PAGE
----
Forever at HomeAuthor:Abigail Stone
Kari McIntosh and FORMA Construction take a Spanish Colonial in the San Francisco Peninsula back to its multicultural roots.
When it was became clear that the family of four would soon outgrow their San Francisco home, they began looking for a more suitable space. Their search eventually led them outside the city, to a historic community in San Francisco’s Peninsula heralded for its unique mix of architectural styles, that offered them the proximity to schools and family they were looking for.
The home they eventually settled on, perched on a corner lot near the town’s center, was a 4,000-square-foot Spanish Colonial-style house. Originally built in 1992, its good bones had been obscured by a series of haphazard, heavy-handed remodels that had left the interiors dark and dreary. It would need some work to transform it into the welcoming home they envisioned.
A thorough internet search (and a plethora of good Yelp! reviews) led them to Kari McIntosh Design. The Burlingame-based interior designer is known for warm and inviting interiors infused with global influences. One project in her portfolio was particularly compelling: McIntosh’s own home had found its influence in Santa Barbara-style. Derived from Mediterranean and Spanish-Revival styles, the mix of polished wood floors and soft white walls, large multi-paned windows and wrought iron details, exuded the grace and elegance the homeowners hoped to achieve in their own home.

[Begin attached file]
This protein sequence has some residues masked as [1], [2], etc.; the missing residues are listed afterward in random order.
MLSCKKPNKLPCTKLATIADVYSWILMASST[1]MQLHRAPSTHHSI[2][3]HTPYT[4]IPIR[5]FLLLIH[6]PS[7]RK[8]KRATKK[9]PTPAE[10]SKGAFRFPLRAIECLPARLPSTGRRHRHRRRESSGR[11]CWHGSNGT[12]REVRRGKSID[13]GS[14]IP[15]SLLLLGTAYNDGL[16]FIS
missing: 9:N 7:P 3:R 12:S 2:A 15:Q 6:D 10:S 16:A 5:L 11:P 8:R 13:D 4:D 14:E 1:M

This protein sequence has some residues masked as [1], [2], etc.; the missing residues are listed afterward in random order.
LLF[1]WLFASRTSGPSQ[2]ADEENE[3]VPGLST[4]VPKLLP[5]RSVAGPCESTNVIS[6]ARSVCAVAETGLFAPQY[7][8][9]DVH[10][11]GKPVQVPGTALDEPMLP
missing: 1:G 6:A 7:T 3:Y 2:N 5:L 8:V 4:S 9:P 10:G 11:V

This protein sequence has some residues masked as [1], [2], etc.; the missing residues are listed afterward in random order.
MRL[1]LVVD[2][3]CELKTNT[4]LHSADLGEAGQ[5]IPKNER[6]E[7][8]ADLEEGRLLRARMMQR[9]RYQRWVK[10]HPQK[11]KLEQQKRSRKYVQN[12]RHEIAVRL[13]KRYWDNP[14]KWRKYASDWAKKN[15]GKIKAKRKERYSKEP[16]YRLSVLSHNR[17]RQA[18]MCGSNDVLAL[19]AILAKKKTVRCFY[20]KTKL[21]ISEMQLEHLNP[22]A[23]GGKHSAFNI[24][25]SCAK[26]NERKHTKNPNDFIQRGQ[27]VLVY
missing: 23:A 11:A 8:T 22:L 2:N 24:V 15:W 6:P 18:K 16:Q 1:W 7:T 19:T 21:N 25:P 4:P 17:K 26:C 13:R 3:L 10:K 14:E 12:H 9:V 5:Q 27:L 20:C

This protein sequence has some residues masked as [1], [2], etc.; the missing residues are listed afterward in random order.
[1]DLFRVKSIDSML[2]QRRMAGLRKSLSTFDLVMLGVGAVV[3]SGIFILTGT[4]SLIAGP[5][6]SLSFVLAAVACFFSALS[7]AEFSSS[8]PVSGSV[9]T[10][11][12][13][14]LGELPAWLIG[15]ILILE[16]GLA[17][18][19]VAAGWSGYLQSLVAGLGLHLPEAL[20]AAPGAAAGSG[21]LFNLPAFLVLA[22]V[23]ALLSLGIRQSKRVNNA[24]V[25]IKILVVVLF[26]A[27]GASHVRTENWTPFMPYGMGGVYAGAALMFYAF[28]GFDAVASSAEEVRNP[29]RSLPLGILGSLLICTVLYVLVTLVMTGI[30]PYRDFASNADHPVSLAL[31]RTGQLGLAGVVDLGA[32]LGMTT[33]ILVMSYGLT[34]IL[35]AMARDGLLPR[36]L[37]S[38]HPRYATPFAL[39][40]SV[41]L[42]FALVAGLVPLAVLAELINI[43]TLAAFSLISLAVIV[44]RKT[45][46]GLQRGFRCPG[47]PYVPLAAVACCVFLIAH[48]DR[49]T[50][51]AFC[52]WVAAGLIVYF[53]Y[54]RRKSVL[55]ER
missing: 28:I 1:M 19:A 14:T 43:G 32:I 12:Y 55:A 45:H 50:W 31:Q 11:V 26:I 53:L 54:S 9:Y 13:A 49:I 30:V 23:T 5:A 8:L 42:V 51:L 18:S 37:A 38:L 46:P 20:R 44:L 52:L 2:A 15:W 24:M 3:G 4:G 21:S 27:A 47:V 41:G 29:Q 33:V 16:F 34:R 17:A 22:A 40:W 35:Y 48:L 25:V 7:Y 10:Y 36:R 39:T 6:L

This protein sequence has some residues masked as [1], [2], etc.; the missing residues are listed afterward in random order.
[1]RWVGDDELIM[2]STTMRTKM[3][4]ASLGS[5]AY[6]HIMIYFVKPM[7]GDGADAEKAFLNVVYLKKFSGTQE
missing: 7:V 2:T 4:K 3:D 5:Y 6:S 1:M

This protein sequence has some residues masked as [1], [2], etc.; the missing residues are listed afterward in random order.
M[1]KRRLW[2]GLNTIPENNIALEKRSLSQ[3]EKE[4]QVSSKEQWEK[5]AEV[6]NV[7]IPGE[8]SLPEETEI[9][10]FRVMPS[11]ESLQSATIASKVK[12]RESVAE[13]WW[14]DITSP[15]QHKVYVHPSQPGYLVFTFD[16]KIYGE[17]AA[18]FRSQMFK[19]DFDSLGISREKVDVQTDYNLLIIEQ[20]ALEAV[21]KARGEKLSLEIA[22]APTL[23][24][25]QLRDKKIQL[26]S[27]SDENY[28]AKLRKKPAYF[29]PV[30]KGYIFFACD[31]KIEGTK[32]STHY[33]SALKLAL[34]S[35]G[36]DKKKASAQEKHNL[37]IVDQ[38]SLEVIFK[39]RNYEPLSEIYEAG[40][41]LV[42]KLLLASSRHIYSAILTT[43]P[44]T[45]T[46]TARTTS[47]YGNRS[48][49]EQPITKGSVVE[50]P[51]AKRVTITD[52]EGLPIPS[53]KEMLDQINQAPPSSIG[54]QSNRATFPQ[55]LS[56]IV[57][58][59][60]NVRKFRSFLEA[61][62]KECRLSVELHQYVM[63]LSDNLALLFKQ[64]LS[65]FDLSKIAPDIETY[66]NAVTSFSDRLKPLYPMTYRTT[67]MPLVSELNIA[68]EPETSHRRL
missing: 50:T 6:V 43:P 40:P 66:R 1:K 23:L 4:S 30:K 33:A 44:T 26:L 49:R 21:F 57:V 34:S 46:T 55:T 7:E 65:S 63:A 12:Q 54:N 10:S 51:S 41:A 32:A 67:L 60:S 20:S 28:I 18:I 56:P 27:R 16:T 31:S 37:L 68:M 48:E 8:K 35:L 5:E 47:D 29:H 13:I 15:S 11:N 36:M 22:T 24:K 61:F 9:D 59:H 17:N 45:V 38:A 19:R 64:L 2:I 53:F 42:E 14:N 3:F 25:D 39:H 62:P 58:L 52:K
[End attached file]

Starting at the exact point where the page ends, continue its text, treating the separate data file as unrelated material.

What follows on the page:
“Our goal is to maximize the aesthetic and functional potential of a home, respecting and honoring the history of the space while customizing it to reflect the current owner,” McIntosh says, noting that the neighborhood has a rich history. “The street they live on is assumed to have been named after the first European explorer to navigate the coast of what became California,” she says, “So one of our primary goals was to create a more Spanish/Mediterranean-style home that would reflect that history.”
With the help of Forma Construction, McIntosh reinvented the home with new finishes and design elements that lightened both interior and exterior. Inside, the kitchen and bathrooms were modernized with details that were more in keeping with the classical Mediterranean style the homeowners loved. Outside, the exterior was simplified. Stripped to its sheathing to address some water issues, the stucco was redone in a pale La Habra. The roof was replaced with authentic clay tiles that underlined the style of the home. The deck tiles were redone. Savant and Lutron systems update the lighting and security systems.
One of the most critical design elements was showcasing the client’s growing art collection. A streamlined interior, restrained palette and spare, yet substantial, furnishings put the emphasis on the art which highlights women artists of color. Several works were added through the design process including pieces by Ronni Nicole, Fernanda Martinez, Colette Cosentino, Karen Smidth and a custom work by Monica Delgado, commissioned through Maybaum Gallery. “A home is at its best when it suits its inhabitants and adds value to everyday living,” says McIntosh.